“People were not thinking this way,” he says. “These are small features on the landscape.”
“It’s not about the footprint; it’s about the foot.”
A NEW CONSERVATION PLAYBOOK?
Humans continuing to blaze trails through caribou territory could stand in the way of scaling up the kind of predator barriers Keim and his team erected.
But ATV and snowmobile trails could also offer a release valve by opening up predator corridors to areas not frequented by threatened woodland caribou.
The study is built on a decade of research about predator-prey dynamics surrounding woodland caribou and people in northern B.C. and Alberta. Over that time, Keim says his team has collected over 750,000 motion-triggered photographs, or 400 years' worth of surveillance and monitoring data on wildlife and people.
“What we’ve done is provide a playbook how to do it,” says Keim. “Now that we’ve shown how to do it, why not try?”
The province is not so sure.
A spokesperson for the Ministry of Forests, Lands, Natural Resource Operations and Rural Development questioned the study’s methods, writing in an email to Glacier Media: “The statement that they reduced the encounter rate between wolves and caribou by 85% could be misleading, really they can only say that fewer caribou and wolves walked past the cameras.”
The province, adds the spokesperson, is already engaged in habitat restoration in caribou corridors; however, blocking wildlife corridors “does not address the risk that is caused by increased number of wolves on the landscape and the resulting immediate threat to caribou.”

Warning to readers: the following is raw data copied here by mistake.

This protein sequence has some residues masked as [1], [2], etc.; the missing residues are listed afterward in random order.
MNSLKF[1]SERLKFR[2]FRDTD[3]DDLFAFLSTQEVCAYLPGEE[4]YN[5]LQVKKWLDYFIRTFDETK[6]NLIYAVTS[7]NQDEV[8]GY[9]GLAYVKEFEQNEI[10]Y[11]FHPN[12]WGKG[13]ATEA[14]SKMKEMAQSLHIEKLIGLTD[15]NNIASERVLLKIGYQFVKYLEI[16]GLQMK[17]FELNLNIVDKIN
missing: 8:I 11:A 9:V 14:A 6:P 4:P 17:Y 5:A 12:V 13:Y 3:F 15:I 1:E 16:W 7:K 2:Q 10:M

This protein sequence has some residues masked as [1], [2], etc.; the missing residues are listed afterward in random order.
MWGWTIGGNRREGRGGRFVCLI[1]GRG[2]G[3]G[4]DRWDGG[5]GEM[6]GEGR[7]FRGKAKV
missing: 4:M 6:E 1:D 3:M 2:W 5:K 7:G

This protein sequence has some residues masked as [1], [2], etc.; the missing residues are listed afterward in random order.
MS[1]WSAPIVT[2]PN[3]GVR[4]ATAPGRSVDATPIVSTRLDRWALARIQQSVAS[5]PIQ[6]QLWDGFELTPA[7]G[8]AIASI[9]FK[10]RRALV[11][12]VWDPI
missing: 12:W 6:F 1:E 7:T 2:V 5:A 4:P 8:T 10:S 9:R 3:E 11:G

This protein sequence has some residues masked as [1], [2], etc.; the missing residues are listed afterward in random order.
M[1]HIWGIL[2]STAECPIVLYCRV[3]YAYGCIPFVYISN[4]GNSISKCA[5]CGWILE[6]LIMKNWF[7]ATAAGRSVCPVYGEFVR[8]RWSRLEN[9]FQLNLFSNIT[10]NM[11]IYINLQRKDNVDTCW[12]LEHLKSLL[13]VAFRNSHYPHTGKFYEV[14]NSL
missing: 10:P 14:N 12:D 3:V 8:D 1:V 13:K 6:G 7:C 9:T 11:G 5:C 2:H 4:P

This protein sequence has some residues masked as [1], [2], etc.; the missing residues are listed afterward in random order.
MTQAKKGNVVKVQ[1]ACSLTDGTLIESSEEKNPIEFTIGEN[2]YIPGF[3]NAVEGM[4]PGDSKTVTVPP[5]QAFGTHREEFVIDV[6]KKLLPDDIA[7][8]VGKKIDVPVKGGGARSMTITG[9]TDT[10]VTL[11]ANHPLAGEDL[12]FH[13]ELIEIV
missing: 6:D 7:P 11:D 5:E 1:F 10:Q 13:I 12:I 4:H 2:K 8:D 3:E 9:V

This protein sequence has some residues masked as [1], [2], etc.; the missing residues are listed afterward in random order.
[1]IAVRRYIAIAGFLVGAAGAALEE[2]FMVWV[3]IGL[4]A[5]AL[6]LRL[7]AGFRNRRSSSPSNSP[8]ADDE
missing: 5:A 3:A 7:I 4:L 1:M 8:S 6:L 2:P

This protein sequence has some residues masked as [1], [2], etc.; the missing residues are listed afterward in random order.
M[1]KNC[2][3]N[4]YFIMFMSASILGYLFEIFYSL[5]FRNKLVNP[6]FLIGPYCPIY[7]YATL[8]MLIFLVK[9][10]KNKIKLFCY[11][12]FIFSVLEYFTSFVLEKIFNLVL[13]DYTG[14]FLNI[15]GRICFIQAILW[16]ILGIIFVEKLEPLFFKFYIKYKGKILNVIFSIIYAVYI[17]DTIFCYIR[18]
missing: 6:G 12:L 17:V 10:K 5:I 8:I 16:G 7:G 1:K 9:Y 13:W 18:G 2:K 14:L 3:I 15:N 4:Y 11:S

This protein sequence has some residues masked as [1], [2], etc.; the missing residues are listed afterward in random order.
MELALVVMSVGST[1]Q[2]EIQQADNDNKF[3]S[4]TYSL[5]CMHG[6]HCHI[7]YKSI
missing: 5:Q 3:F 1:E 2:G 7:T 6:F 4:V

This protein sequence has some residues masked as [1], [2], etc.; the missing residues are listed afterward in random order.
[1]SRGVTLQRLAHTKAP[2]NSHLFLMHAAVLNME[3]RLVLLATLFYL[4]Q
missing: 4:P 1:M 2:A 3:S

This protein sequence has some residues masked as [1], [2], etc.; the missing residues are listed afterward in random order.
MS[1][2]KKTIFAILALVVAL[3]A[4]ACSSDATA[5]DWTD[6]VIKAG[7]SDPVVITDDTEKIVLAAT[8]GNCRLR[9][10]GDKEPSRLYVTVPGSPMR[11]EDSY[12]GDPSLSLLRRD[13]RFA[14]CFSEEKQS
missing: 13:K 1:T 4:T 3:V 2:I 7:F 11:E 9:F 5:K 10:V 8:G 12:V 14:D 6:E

The ministry's statement says the potential for Keim’s methods to be used as an alternative to culling wolves is “extremely limited” because of the scale of restoration required to impact the entire caribou population. The spokesperson also cites concerns over the amount of time it would take to implement such measures, its limited application outside of boreal forests and its high cost.
“Wolf reduction offers an option that immediately prevents the continued decline and potential extirpation of caribou herds, allowing time for additional recovery actions such as habitat restoration to become effective,” the email reads.
PROVINCE TAKEN TO COURT OVER CULL
Meanwhile, the environmental group Pacific Wild is set to appear in court July 7 and 8 to challenge the B.C. government's method of killing wolves.
B.C. amended the Wildlife Act in January to allow for wolves to be trapped with a net gun from a helicopter; after they are radio-tagged, the collared wolf returns to its pack, revealing the location of the other wolves, which are then shot by helicopter-borne snipers, according to a court petition from Pacific Wild.
Pacific Wild says the case is about the government's power to allow an aircraft to be used for hunting and the legality of permits issued by the province for the cull.
The petition to the court, filed last July but delayed as a result of the COVID-19 pandemic, says it wants a judge to quash any permits issued for the wolf cull and to clarify the law as it applies to the killing of a vulnerable wolf population.
None of the claims have been tested in court.
With files from the Canadian Press
Stefan Labbé is a solutions journalist. That means he covers how people are responding to problems linked to climate change — from housing to energy and everything in between. Have a story idea? Get in touch. Email firstname.lastname@example.org.